Trump’s endorsement is still worth a lot. But Republican voters often have minds of their own.


In Ohio this month, J.D. Vance received 32% of the vote. In Nebraska last week, Charles W. Herbster got 30%. And on Tuesday alone:


— Dr. Mehmet Oz was hovering around 31% of the vote in Pennsylvania.


— Bo Hines took 32% in a House primary in North Carolina.


— Lt. Gov. Janice McGeachin of Idaho lost her primary for governor with about a quarter of the vote.


All of these candidates were endorsed by Trump in competitive primaries. And the outcome of these races has established the value of his endorsement in 2022: About one-third of Republican primary voters will back the Trump candidate.


In some races, such as Vance’s for Senate and Hines’, that’s enough to win and for the former president to claim credit. Elsewhere, as in Herbster’s bid for governor, the Trump-backed candidate fell short.


To be sure, Trump has won far more races than he has lost, and he saved face Tuesday night with his late endorsement of Mastriano as polls showed the Pennsylvania candidate with a strong lead.


Trump’s early endorsement of Budd in North Carolina’s Senate race choked off support and fundraising for Budd’s establishment-minded rivals, including former Gov. Pat McCrory.


But in Nebraska, Herbster and Trump could not compete with a local political machine and millions of dollars from Gov. Pete Ricketts. In Pennsylvania, some local Republicans never warmed to Oz despite the Trump endorsement.


None of this bodes well for Trump’s Georgia picks, who are facing cash disadvantages and, unlike in the primary contests so far this year, entrenched incumbents. The Georgia primaries are next week.


Conor Lamb said electability matters most. Voters agreed — and chose John Fetterman.


When he burst onto the national political scene in 2018 by winning a special election to a House district Trump had carried by 18 points, Conor Lamb presented himself as the Democrat who could win over Republican voters in tough races.


Lamb made electability his central pitch to Pennsylvania voters in this year’s Senate race. Democratic voters did not disagree — they just decided overwhelmingly that his opponent, Fetterman, was the better general-election choice in the race.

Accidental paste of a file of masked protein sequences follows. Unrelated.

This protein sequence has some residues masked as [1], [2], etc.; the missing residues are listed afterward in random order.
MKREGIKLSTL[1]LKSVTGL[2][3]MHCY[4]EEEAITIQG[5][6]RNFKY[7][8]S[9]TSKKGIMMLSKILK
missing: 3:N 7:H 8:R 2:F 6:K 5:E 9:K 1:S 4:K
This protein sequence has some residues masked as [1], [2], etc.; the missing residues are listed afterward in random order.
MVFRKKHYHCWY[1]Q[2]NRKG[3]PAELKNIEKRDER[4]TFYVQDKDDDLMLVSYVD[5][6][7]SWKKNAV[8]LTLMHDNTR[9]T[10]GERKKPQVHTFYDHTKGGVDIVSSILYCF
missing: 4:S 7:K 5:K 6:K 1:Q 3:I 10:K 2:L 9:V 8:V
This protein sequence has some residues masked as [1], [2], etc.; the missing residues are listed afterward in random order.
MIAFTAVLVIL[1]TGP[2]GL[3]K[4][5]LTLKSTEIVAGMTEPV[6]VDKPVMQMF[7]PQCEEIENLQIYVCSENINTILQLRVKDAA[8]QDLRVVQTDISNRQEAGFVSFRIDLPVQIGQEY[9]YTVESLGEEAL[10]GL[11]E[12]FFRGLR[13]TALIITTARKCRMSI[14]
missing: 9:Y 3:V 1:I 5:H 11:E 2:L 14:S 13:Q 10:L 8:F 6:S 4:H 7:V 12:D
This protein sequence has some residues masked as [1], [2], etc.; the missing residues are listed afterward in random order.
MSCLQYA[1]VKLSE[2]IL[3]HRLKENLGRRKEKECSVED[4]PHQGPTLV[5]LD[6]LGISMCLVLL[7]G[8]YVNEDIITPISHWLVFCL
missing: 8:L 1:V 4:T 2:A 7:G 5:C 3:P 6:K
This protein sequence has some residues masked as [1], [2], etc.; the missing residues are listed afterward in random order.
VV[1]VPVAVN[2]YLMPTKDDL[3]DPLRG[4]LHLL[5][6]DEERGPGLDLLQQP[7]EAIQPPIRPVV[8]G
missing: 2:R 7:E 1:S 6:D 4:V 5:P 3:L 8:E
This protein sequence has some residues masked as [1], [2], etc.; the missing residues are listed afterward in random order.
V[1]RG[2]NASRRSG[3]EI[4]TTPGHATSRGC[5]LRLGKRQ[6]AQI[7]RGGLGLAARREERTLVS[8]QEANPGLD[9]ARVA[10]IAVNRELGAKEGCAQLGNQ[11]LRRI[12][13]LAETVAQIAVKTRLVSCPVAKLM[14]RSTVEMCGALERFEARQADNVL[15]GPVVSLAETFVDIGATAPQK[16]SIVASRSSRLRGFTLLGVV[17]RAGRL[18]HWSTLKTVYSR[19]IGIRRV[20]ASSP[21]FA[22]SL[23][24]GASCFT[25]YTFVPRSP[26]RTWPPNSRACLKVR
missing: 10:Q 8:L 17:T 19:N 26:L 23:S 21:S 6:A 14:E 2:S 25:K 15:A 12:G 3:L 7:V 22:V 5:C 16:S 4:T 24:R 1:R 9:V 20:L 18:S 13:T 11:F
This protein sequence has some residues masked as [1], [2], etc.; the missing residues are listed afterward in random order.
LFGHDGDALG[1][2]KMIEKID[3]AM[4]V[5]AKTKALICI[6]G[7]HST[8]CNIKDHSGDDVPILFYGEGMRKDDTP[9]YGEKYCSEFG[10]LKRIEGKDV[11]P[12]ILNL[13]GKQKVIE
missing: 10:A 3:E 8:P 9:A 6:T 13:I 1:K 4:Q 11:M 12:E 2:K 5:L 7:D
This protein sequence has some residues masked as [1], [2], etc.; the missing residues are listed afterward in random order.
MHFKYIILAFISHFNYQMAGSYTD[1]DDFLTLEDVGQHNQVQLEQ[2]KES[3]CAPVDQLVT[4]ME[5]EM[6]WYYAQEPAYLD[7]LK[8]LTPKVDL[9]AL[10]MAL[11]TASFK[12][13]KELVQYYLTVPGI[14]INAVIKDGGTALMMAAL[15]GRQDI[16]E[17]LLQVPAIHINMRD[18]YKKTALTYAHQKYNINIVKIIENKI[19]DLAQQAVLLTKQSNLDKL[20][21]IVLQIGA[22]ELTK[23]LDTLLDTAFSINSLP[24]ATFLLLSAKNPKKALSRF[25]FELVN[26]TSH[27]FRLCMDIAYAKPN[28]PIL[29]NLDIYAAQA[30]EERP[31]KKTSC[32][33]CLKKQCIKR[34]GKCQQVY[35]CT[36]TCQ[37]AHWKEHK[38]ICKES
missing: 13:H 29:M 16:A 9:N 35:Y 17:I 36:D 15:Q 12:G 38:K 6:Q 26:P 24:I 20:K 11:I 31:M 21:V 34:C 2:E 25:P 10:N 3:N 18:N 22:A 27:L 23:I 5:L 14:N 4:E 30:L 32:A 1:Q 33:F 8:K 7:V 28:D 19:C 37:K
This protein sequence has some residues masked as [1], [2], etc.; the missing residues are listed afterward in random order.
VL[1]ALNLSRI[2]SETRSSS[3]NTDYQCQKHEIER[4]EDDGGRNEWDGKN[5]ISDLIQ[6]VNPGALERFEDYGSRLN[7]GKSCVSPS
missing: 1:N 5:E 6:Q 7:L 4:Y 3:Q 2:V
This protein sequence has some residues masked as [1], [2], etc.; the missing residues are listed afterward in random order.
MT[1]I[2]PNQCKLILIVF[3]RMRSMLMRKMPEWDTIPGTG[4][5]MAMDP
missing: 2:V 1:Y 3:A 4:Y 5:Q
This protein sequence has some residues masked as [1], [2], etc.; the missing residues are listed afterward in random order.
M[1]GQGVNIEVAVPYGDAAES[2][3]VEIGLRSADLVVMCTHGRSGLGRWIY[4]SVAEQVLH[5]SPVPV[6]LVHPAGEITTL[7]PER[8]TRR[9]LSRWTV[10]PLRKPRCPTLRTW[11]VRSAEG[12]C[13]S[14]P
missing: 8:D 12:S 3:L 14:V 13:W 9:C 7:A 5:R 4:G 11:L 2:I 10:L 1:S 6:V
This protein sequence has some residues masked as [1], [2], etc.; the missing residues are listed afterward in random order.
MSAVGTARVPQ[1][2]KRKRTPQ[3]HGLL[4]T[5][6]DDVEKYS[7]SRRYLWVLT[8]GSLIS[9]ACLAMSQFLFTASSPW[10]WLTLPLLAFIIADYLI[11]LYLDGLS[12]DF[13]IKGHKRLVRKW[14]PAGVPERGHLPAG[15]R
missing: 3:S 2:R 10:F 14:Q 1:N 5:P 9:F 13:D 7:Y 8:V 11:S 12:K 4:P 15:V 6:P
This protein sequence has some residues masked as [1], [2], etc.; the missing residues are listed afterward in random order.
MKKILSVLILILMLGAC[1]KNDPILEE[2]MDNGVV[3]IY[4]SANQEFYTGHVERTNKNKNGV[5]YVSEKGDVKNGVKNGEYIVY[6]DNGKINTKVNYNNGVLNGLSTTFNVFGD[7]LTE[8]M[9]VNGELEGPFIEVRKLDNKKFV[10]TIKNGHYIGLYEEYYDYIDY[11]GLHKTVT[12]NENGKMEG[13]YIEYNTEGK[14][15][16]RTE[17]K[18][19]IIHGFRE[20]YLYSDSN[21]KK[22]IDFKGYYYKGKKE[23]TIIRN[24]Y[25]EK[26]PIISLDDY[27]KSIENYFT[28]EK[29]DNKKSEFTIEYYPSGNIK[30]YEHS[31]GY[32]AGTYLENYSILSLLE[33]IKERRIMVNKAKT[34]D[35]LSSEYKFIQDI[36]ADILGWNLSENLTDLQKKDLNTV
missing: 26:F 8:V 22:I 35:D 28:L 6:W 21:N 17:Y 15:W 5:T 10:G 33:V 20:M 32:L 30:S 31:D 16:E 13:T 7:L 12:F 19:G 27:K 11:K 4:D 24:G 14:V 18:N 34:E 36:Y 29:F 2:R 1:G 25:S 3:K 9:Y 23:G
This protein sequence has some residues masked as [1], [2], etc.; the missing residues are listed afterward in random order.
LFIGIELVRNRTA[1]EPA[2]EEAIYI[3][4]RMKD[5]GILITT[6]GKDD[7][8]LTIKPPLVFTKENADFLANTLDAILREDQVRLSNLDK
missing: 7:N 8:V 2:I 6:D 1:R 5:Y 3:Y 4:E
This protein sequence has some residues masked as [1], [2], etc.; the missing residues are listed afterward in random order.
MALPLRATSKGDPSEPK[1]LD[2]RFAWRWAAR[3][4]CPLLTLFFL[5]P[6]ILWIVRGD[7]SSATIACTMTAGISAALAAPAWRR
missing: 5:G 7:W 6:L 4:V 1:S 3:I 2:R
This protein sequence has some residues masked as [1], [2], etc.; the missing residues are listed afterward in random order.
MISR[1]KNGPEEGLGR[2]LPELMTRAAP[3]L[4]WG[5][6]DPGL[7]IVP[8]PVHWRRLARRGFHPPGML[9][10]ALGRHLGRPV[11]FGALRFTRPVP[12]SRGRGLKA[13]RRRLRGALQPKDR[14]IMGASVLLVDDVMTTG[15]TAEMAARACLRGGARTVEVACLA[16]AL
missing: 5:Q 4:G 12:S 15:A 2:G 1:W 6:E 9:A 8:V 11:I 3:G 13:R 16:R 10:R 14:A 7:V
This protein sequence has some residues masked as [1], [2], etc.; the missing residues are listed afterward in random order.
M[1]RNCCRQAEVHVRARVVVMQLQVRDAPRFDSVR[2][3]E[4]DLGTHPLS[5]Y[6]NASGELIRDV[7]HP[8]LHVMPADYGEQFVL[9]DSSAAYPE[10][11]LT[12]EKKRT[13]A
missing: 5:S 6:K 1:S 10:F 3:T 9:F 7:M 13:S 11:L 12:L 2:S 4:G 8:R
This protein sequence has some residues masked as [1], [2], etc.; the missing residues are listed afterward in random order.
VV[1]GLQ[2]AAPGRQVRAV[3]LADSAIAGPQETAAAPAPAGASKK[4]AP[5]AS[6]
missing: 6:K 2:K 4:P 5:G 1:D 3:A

Fetterman, who left the campaign trail Friday after suffering a stroke and had a pacemaker installed Tuesday, outclassed Lamb in every aspect of the campaign.


The lieutenant governor raised far more money than Lamb, even though the congressman employed the same fundraising team used by Sen. Chuck Schumer, the Senate majority leader. Fetterman’s muscular liberal agenda also energized more voters than Lamb, who, from the day he entered Congress, distanced himself not only from Democrats’ left wing but also from House Speaker Nancy Pelosi, whom he refused to back as the party’s leader.


Madison Cawthorn found out the hard way that voters have a limit.


Two years ago, Rep. Madison Cawthorn burst into Congress like a rocket, winning an upset victory over a Trump-endorsed candidate in a primary for his western North Carolina district and became an instant national media sensation.


On Tuesday, he lost his primary and left his election-night party without giving a concession speech.


In the end, even the Trump-friendly Republican voters of western North Carolina had had enough. The flurry of embarrassing videos from Cawthorn’s personal life, which emerged after he angered fellow Republicans with wild claims that members of Congress had used cocaine and held orgies, turned out to be too much.


This was not an instance of Republicans choosing electability over a firebrand. Cawthorn was in little danger of losing a general election, though Democrats would have thrown a ton of money against him to try.


Instead party leaders, in both Washington and North Carolina, sought to rid themselves of a problem child in their midst by coalescing around Chuck Edwards, a state senator backed by Sen. Thom Tillis and an array of other North Carolina Republicans.